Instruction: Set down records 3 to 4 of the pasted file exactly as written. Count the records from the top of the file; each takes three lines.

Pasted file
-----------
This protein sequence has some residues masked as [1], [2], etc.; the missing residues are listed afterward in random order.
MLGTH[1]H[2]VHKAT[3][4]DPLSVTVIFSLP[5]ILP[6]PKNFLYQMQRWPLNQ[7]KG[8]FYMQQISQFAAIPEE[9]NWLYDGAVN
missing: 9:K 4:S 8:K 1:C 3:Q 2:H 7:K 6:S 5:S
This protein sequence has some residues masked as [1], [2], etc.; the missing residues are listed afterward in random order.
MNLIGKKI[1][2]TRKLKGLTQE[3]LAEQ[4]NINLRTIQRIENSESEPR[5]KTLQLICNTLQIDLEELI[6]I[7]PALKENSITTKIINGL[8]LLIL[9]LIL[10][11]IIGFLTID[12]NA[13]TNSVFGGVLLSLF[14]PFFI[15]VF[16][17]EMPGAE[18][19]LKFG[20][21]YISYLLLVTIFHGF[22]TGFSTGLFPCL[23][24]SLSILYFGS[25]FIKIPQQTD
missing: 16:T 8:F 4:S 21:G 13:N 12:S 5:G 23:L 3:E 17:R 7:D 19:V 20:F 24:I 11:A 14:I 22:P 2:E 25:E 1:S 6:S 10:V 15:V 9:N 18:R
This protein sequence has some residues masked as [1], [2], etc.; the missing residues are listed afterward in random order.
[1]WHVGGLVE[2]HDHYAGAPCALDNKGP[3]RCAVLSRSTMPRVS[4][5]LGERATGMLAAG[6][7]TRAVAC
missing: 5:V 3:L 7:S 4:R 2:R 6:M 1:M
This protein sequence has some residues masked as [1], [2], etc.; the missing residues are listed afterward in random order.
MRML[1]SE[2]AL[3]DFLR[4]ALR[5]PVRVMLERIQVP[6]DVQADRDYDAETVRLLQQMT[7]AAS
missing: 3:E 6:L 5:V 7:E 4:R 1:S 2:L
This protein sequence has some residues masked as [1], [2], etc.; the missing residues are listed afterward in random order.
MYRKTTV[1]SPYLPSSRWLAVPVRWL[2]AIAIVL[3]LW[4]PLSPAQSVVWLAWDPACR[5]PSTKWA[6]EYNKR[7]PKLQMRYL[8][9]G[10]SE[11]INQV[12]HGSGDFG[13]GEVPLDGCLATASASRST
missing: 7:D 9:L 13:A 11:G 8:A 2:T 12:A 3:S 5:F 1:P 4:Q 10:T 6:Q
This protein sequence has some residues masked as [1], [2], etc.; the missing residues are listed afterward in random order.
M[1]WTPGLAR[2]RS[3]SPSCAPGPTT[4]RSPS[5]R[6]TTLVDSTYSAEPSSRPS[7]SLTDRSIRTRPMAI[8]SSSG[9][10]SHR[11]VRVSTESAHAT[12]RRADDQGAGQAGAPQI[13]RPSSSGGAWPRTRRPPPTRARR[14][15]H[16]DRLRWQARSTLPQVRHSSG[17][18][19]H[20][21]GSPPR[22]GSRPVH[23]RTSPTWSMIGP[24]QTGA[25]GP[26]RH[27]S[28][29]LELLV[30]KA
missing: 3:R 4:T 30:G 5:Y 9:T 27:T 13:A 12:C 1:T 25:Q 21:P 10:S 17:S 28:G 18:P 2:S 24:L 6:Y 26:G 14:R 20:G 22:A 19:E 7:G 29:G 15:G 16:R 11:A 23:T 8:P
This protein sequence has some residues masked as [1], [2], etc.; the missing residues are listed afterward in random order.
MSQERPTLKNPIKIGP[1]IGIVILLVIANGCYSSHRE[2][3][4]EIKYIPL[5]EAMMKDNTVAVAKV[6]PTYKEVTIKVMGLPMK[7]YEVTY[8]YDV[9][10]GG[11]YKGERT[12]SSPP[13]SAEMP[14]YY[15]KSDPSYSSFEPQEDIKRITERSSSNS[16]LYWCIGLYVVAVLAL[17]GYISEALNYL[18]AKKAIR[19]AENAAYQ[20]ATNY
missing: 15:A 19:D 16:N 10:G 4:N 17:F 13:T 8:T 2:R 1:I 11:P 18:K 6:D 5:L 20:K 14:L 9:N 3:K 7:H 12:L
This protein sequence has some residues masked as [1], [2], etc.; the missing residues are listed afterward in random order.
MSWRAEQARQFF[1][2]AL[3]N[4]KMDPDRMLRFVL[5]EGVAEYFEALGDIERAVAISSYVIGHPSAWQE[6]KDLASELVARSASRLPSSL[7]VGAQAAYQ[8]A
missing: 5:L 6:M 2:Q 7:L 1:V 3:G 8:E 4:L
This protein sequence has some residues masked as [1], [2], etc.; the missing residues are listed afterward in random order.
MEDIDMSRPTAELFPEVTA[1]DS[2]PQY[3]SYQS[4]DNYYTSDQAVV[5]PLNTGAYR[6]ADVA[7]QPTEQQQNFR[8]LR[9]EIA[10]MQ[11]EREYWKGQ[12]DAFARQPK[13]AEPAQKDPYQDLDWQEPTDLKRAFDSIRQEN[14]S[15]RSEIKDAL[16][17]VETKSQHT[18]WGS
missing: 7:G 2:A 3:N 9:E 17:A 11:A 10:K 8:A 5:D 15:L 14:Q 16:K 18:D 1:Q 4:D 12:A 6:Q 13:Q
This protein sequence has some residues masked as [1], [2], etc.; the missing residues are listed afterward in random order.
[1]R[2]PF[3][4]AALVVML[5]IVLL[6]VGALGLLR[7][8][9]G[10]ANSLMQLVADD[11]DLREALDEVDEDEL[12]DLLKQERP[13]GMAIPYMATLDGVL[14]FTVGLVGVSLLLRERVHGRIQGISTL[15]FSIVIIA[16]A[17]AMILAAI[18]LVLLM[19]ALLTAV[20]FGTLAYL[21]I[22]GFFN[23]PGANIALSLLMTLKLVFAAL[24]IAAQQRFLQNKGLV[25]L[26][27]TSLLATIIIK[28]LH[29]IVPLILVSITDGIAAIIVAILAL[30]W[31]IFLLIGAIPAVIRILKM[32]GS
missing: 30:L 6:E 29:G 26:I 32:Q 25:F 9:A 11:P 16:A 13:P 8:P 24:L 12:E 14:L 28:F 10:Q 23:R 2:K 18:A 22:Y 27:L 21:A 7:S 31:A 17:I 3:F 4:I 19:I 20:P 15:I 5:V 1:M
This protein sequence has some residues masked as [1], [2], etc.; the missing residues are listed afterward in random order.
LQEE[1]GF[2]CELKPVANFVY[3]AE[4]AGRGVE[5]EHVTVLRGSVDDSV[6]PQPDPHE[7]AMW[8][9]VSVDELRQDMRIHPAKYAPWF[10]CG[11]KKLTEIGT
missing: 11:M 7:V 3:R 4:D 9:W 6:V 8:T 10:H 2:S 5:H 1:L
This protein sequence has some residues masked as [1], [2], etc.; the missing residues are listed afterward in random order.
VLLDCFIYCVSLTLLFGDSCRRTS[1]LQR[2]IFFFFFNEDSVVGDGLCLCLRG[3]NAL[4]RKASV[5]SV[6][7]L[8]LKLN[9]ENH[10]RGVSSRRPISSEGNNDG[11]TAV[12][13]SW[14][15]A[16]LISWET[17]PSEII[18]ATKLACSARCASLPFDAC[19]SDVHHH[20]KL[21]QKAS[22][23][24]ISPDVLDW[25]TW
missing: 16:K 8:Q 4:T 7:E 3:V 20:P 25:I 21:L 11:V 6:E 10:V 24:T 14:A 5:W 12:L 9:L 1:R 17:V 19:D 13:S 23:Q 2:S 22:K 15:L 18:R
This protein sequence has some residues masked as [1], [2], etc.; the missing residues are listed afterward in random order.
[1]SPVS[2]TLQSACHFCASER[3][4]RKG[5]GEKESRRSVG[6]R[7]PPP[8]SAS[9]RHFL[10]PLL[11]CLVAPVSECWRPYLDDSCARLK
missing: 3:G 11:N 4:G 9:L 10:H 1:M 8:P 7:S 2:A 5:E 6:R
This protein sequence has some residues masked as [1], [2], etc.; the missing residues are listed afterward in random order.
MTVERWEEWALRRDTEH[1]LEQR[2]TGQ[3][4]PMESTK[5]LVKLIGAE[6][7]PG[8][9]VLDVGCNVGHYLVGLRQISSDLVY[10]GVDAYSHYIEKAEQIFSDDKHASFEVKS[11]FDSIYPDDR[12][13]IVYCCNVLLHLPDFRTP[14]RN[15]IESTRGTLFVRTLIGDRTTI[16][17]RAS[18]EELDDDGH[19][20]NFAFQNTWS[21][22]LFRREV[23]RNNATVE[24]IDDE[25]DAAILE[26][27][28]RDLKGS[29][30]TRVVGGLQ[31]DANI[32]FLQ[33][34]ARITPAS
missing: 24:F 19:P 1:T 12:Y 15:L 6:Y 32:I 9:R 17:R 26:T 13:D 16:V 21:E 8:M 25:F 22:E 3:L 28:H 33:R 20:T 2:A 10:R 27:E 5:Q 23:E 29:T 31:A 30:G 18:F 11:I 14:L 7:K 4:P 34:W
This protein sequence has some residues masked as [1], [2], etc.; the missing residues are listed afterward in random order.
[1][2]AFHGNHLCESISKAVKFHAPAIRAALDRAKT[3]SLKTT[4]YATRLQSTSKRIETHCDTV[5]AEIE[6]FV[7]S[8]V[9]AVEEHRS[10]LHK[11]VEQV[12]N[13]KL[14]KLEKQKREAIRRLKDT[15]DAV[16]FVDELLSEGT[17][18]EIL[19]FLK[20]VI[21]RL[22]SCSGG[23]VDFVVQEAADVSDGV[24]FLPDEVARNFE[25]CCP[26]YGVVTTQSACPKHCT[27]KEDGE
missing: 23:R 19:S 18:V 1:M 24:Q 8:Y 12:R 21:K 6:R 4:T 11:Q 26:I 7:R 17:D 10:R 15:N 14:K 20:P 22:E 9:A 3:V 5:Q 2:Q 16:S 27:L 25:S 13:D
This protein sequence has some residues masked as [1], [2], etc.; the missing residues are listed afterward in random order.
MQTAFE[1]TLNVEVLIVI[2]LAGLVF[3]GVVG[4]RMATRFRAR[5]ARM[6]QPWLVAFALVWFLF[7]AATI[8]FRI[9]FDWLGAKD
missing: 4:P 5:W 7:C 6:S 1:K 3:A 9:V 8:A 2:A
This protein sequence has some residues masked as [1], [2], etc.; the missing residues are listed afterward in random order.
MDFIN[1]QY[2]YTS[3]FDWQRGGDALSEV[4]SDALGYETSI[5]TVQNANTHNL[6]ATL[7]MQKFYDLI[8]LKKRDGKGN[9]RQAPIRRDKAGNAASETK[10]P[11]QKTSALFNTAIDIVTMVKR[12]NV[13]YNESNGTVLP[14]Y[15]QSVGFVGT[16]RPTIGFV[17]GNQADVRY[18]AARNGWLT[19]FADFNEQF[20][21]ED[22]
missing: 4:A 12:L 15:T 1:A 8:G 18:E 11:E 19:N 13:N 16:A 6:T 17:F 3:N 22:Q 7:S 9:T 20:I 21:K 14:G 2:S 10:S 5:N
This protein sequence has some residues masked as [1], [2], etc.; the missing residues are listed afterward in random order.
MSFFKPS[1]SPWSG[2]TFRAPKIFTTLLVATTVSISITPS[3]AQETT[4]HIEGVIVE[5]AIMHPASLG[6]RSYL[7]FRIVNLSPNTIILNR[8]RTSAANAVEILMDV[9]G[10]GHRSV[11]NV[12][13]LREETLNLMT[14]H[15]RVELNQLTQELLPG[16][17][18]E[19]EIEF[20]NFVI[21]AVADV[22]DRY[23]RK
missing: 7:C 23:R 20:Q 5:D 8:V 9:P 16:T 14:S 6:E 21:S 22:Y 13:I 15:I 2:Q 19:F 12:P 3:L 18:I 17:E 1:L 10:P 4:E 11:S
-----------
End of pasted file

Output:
This protein sequence has some residues masked as [1], [2], etc.; the missing residues are listed afterward in random order.
[1]WHVGGLVE[2]HDHYAGAPCALDNKGP[3]RCAVLSRSTMPRVS[4][5]LGERATGMLAAG[6][7]TRAVAC
missing: 5:V 3:L 7:S 4:R 2:R 6:M 1:M
This protein sequence has some residues masked as [1], [2], etc.; the missing residues are listed afterward in random order.
MRML[1]SE[2]AL[3]DFLR[4]ALR[5]PVRVMLERIQVP[6]DVQADRDYDAETVRLLQQMT[7]AAS
missing: 3:E 6:L 5:V 7:E 4:R 1:S 2:L